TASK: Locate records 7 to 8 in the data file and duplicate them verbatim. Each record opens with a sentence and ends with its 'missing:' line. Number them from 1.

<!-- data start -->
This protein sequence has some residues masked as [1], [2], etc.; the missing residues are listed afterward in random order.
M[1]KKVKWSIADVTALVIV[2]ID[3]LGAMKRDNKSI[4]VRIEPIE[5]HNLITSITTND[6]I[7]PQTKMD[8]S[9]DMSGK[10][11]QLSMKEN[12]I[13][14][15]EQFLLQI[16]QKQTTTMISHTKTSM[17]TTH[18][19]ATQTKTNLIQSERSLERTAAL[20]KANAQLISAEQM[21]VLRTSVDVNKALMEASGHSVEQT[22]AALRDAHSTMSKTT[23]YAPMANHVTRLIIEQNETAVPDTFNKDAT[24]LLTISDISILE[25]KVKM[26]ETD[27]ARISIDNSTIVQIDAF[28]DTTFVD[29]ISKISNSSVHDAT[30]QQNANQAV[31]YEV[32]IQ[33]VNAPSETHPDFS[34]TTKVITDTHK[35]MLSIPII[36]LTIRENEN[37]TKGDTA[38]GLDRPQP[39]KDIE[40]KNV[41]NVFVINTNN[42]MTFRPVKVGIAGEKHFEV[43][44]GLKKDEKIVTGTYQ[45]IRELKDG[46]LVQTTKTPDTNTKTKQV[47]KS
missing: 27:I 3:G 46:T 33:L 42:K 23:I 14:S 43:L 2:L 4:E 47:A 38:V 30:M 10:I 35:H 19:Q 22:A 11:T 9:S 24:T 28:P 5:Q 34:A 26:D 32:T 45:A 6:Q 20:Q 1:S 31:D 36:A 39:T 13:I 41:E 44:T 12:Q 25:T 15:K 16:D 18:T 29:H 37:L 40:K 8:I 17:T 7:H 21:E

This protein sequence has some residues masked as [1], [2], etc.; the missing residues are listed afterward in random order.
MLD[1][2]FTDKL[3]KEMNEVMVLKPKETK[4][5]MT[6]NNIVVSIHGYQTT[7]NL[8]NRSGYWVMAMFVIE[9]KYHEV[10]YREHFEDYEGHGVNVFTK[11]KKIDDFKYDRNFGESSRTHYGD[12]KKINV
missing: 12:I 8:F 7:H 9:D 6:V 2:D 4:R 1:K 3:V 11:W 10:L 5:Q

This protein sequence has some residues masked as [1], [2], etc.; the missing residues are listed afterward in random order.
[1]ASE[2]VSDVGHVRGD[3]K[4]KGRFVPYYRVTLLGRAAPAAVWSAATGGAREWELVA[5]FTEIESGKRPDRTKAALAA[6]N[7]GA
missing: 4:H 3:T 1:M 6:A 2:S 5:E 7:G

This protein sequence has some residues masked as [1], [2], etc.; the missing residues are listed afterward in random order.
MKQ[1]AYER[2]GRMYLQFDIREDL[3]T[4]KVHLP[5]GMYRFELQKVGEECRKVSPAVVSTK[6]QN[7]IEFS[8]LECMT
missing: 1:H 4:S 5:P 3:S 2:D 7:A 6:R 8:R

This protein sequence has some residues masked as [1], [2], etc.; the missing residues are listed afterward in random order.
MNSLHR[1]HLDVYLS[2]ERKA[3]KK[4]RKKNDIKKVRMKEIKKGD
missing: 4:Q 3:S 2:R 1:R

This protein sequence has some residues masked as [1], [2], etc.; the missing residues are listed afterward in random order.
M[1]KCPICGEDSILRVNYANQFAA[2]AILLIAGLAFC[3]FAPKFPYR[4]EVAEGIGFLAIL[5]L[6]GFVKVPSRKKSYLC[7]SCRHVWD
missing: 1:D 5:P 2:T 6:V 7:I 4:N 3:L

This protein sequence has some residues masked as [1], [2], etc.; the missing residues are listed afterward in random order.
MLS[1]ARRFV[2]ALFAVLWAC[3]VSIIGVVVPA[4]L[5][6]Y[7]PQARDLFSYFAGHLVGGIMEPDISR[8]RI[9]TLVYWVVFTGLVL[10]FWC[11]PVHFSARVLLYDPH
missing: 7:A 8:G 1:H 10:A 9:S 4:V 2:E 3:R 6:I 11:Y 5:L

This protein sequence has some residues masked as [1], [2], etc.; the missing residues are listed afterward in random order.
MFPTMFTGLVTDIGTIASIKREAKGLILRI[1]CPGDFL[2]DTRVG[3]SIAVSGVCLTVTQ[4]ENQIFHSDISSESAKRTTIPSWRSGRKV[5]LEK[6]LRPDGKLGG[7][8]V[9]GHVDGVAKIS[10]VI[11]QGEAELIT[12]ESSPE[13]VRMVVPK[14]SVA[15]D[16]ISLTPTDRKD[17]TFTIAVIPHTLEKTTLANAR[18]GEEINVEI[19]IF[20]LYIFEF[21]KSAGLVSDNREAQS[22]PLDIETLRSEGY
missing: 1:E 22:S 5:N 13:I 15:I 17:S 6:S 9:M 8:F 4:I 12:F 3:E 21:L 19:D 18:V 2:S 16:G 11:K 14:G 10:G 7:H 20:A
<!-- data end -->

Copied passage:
This protein sequence has some residues masked as [1], [2], etc.; the missing residues are listed afterward in random order.
MLS[1]ARRFV[2]ALFAVLWAC[3]VSIIGVVVPA[4]L[5][6]Y[7]PQARDLFSYFAGHLVGGIMEPDISR[8]RI[9]TLVYWVVFTGLVL[10]FWC[11]PVHFSARVLLYDPH
missing: 7:A 8:G 1:H 10:A 9:S 4:V 2:E 3:R 6:I 11:Y 5:L

This protein sequence has some residues masked as [1], [2], etc.; the missing residues are listed afterward in random order.
MFPTMFTGLVTDIGTIASIKREAKGLILRI[1]CPGDFL[2]DTRVG[3]SIAVSGVCLTVTQ[4]ENQIFHSDISSESAKRTTIPSWRSGRKV[5]LEK[6]LRPDGKLGG[7][8]V[9]GHVDGVAKIS[10]VI[11]QGEAELIT[12]ESSPE[13]VRMVVPK[14]SVA[15]D[16]ISLTPTDRKD[17]TFTIAVIPHTLEKTTLANAR[18]GEEINVEI[19]IF[20]LYIFEF[21]KSAGLVSDNREAQS[22]PLDIETLRSEGY
missing: 1:E 22:S 5:N 13:I 15:I 17:S 6:S 9:M 8:F 4:I 12:F 3:E 21:L 19:D 18:V 2:S 16:G 11:K 14:G 10:G 7:H 20:A